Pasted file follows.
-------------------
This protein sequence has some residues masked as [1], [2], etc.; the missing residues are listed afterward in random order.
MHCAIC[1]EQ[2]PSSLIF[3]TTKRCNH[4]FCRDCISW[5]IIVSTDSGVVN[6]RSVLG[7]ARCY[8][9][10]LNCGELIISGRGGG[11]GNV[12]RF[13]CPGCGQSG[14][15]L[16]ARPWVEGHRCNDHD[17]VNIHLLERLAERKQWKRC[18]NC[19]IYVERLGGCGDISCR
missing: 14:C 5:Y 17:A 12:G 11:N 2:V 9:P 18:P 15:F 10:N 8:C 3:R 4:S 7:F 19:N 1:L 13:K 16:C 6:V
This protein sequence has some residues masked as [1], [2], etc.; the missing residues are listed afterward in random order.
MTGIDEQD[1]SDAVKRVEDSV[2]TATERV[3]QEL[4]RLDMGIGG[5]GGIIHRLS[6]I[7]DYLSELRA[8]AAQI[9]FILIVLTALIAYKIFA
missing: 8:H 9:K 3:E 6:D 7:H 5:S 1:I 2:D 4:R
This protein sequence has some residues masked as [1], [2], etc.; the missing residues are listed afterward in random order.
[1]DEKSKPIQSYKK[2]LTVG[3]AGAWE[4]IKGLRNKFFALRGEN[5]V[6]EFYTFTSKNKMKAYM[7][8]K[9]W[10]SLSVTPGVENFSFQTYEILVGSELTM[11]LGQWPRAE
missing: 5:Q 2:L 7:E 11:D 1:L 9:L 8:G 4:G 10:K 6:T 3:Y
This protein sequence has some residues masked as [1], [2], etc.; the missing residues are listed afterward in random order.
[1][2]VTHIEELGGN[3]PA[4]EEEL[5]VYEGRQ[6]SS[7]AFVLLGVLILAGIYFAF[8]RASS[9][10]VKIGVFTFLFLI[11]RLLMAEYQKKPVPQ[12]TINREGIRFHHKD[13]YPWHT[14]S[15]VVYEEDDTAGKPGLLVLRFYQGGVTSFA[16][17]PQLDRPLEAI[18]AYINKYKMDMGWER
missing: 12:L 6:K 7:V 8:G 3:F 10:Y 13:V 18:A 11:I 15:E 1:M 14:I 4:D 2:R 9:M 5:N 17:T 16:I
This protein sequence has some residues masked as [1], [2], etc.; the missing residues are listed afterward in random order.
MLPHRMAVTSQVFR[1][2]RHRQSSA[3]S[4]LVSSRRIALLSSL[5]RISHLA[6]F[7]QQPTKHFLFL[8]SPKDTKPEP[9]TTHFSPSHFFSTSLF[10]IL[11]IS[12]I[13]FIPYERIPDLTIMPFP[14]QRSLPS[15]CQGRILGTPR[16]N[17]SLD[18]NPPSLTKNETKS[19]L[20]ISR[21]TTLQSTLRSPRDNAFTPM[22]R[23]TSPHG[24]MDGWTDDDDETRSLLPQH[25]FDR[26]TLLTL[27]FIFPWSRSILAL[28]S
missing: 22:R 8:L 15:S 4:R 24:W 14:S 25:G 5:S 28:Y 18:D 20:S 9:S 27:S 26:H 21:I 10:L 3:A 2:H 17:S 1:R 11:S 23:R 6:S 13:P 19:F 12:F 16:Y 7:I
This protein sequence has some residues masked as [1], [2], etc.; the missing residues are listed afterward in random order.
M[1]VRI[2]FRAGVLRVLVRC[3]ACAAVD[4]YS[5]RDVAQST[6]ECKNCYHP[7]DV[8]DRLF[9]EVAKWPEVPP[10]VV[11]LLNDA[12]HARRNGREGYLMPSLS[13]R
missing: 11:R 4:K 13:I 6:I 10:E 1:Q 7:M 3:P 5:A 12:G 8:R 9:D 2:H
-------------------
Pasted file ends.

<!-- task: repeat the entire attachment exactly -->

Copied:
This protein sequence has some residues masked as [1], [2], etc.; the missing residues are listed afterward in random order.
MHCAIC[1]EQ[2]PSSLIF[3]TTKRCNH[4]FCRDCISW[5]IIVSTDSGVVN[6]RSVLG[7]ARCY[8][9][10]LNCGELIISGRGGG[11]GNV[12]RF[13]CPGCGQSG[14][15]L[16]ARPWVEGHRCNDHD[17]VNIHLLERLAERKQWKRC[18]NC[19]IYVERLGGCGDISCR
missing: 14:C 5:Y 17:A 12:G 11:N 2:V 9:P 18:P 15:F 10:N 8:C 3:R 4:S 7:F 19:N 1:L 13:K 16:C 6:V
This protein sequence has some residues masked as [1], [2], etc.; the missing residues are listed afterward in random order.
MTGIDEQD[1]SDAVKRVEDSV[2]TATERV[3]QEL[4]RLDMGIGG[5]GGIIHRLS[6]I[7]DYLSELRA[8]AAQI[9]FILIVLTALIAYKIFA
missing: 8:H 9:K 3:E 6:D 7:H 5:S 1:I 2:D 4:R
This protein sequence has some residues masked as [1], [2], etc.; the missing residues are listed afterward in random order.
[1]DEKSKPIQSYKK[2]LTVG[3]AGAWE[4]IKGLRNKFFALRGEN[5]V[6]EFYTFTSKNKMKAYM[7][8]K[9]W[10]SLSVTPGVENFSFQTYEILVGSELTM[11]LGQWPRAE
missing: 5:Q 2:L 7:E 11:D 1:L 9:L 8:G 4:G 10:K 6:T 3:Y
This protein sequence has some residues masked as [1], [2], etc.; the missing residues are listed afterward in random order.
[1][2]VTHIEELGGN[3]PA[4]EEEL[5]VYEGRQ[6]SS[7]AFVLLGVLILAGIYFAF[8]RASS[9][10]VKIGVFTFLFLI[11]RLLMAEYQKKPVPQ[12]TINREGIRFHHKD[13]YPWHT[14]S[15]VVYEEDDTAGKPGLLVLRFYQGGVTSFA[16][17]PQLDRPLEAI[18]AYINKYKMDMGWER
missing: 12:L 6:K 7:V 8:G 3:F 10:Y 13:V 18:A 11:I 15:E 1:M 14:I 4:D 2:R 9:M 5:N 17:T 16:I
This protein sequence has some residues masked as [1], [2], etc.; the missing residues are listed afterward in random order.
MLPHRMAVTSQVFR[1][2]RHRQSSA[3]S[4]LVSSRRIALLSSL[5]RISHLA[6]F[7]QQPTKHFLFL[8]SPKDTKPEP[9]TTHFSPSHFFSTSLF[10]IL[11]IS[12]I[13]FIPYERIPDLTIMPFP[14]QRSLPS[15]CQGRILGTPR[16]N[17]SLD[18]NPPSLTKNETKS[19]L[20]ISR[21]TTLQSTLRSPRDNAFTPM[22]R[23]TSPHG[24]MDGWTDDDDETRSLLPQH[25]FDR[26]TLLTL[27]FIFPWSRSILAL[28]S
missing: 22:R 8:L 15:S 4:R 24:W 14:S 25:G 5:S 28:Y 18:D 20:S 9:S 27:S 26:H 21:I 10:L 3:A 2:H 17:S 1:R 11:S 23:R 6:S 13:P 19:F 12:F 16:Y 7:I
This protein sequence has some residues masked as [1], [2], etc.; the missing residues are listed afterward in random order.
M[1]VRI[2]FRAGVLRVLVRC[3]ACAAVD[4]YS[5]RDVAQST[6]ECKNCYHP[7]DV[8]DRLF[9]EVAKWPEVPP[10]VV[11]LLNDA[12]HARRNGREGYLMPSLS[13]R
missing: 11:R 4:K 13:I 6:I 10:E 1:Q 7:M 3:P 5:A 12:G 8:R 9:D 2:H